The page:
Demographically, Iran should be a democracy. It has high literacy and education rates, a large and vibrant middle class, independent labor and business communities, and a strong tradition of political organizing and involvement. The regime retains authoritarian rule in large part because it firmly controls so much of Iranians’ public lives. The regime typically increases these controls in times of social unrest. The baseej, an informal citizen militia loosely tied to the state, can closely monitor their neighbors and brutally enforce state restrictions. Many Iranians become so consumed with navigating these complicated laws that public spaces become places of fear and self-censorship. Because phone taps are common and because your neighbor might be a baseej who closely monitors whoever enters your home, even private spaces are suffocated by state control. Regulating hair styles may not seem like it would be very effective, but this move is part of a sweeping, pervasive strategy to engineer individual freedom out of every imaginable aspect of public life.

Written by Leisureguy

8 July 2010 at 9:46 am

Posted in Daily life, Government

Obama’s promise of transparency: A total lie

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Written by Leisureguy

8 July 2010 at 9:44 am

The Worst U.S. Supreme Court Decision of the Term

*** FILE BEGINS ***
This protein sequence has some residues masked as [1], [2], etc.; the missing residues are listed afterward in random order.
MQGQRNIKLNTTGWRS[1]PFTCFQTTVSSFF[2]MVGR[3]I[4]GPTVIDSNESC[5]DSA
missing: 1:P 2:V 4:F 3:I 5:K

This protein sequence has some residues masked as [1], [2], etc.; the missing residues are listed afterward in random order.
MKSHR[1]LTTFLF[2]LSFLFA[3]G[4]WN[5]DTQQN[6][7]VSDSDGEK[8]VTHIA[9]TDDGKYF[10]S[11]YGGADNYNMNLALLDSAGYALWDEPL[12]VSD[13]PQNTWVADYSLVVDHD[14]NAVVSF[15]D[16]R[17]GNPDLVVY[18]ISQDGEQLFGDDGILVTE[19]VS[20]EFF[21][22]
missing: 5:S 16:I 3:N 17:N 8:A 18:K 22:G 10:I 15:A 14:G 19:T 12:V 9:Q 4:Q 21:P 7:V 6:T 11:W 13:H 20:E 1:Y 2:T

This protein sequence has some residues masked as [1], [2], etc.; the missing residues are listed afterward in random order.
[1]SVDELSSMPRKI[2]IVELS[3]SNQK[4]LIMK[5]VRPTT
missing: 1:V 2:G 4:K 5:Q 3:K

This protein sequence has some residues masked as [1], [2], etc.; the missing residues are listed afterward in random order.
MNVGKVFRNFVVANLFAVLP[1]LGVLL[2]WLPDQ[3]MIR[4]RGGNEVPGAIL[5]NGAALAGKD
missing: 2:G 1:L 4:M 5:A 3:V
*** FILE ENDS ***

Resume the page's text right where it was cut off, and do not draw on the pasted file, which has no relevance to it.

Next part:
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Joanne Mariner at FindLaw:

What was the worst ruling of the Supreme Court term that just ended? Citizens United v. Federal Election Commission, the corporate campaign spending decision that President Obama criticized in January, could make a strong claim to that title, but defenders of the First Amendment would point to the Court’s ruling two weeks ago in Holder v. Humanitarian Law Project.

The Humanitarian Law Project case involved peace and human rights activists who sought an injunction that would allow them to advise and train militant groups to use lawful means to achieve political ends. Specifically, the plaintiffs wanted to train Kurdish nationalists in Turkey on how to use international law to resolve disputes peacefully, and how to petition ‘representative bodies such as the United Nations" for relief. They also wanted to engage in political advocacy on behalf of the Kurds in Turkey and the Tamil Tigers in Sri Lanka.

Both of the groups with which the plaintiffs sought to communicate had been deemed ‘foreign terrorist organizations" under US law. Because of this designation, the plaintiffs’ proposed speech was arguably barred by a federal law that criminalizes the provision of ‘material support" to terrorist organizations, including support in the form of training, expert advice, personnel, and services.